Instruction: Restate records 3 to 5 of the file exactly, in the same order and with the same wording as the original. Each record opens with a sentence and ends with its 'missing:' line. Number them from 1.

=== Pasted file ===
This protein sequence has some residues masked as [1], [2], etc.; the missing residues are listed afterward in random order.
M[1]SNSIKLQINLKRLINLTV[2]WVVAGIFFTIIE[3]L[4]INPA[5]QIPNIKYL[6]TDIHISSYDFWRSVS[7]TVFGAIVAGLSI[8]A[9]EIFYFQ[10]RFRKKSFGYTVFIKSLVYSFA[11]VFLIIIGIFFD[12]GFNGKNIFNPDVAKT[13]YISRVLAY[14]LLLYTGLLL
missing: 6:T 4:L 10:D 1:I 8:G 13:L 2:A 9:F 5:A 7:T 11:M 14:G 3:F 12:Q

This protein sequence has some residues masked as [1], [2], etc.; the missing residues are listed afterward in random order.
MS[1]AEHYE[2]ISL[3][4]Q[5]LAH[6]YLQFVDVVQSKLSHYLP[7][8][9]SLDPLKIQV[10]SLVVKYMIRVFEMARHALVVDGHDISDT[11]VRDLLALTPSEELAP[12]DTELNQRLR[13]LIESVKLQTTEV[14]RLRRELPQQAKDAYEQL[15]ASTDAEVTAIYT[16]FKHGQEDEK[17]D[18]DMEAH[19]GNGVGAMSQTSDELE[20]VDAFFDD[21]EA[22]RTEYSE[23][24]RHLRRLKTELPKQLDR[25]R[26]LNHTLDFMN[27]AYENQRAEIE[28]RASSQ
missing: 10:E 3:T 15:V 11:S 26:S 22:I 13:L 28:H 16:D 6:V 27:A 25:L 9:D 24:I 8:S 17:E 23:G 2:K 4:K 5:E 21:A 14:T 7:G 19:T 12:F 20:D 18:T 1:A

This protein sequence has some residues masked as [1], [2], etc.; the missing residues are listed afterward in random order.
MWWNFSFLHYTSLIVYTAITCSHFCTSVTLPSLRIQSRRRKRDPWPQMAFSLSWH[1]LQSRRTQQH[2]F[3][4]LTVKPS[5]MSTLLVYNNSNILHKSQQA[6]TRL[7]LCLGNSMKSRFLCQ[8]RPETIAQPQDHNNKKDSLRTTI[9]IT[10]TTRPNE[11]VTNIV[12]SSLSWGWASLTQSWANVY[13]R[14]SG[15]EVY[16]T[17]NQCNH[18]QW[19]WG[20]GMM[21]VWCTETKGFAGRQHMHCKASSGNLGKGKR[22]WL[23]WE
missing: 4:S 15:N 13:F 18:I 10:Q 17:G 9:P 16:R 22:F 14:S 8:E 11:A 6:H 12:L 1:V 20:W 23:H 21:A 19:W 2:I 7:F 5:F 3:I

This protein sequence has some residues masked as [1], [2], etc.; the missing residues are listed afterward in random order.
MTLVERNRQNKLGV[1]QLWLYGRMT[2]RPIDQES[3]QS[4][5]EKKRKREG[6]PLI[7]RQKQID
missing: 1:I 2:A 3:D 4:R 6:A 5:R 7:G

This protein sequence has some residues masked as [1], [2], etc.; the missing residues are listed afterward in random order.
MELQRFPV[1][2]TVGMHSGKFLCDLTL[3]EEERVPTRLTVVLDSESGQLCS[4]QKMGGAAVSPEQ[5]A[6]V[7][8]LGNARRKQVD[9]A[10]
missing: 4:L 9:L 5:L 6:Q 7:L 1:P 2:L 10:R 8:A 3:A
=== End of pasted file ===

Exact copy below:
This protein sequence has some residues masked as [1], [2], etc.; the missing residues are listed afterward in random order.
MWWNFSFLHYTSLIVYTAITCSHFCTSVTLPSLRIQSRRRKRDPWPQMAFSLSWH[1]LQSRRTQQH[2]F[3][4]LTVKPS[5]MSTLLVYNNSNILHKSQQA[6]TRL[7]LCLGNSMKSRFLCQ[8]RPETIAQPQDHNNKKDSLRTTI[9]IT[10]TTRPNE[11]VTNIV[12]SSLSWGWASLTQSWANVY[13]R[14]SG[15]EVY[16]T[17]NQCNH[18]QW[19]WG[20]GMM[21]VWCTETKGFAGRQHMHCKASSGNLGKGKR[22]WL[23]WE
missing: 4:S 15:N 13:F 18:I 10:Q 17:G 9:P 16:R 22:F 14:S 8:E 11:A 6:H 12:L 1:V 20:W 23:H 21:A 19:W 2:I 7:F 5:F 3:I

This protein sequence has some residues masked as [1], [2], etc.; the missing residues are listed afterward in random order.
MTLVERNRQNKLGV[1]QLWLYGRMT[2]RPIDQES[3]QS[4][5]EKKRKREG[6]PLI[7]RQKQID
missing: 1:I 2:A 3:D 4:R 6:A 5:R 7:G

This protein sequence has some residues masked as [1], [2], etc.; the missing residues are listed afterward in random order.
MELQRFPV[1][2]TVGMHSGKFLCDLTL[3]EEERVPTRLTVVLDSESGQLCS[4]QKMGGAAVSPEQ[5]A[6]V[7][8]LGNARRKQVD[9]A[10]
missing: 4:L 9:L 5:L 6:Q 7:L 1:P 2:L 10:R 8:A 3:A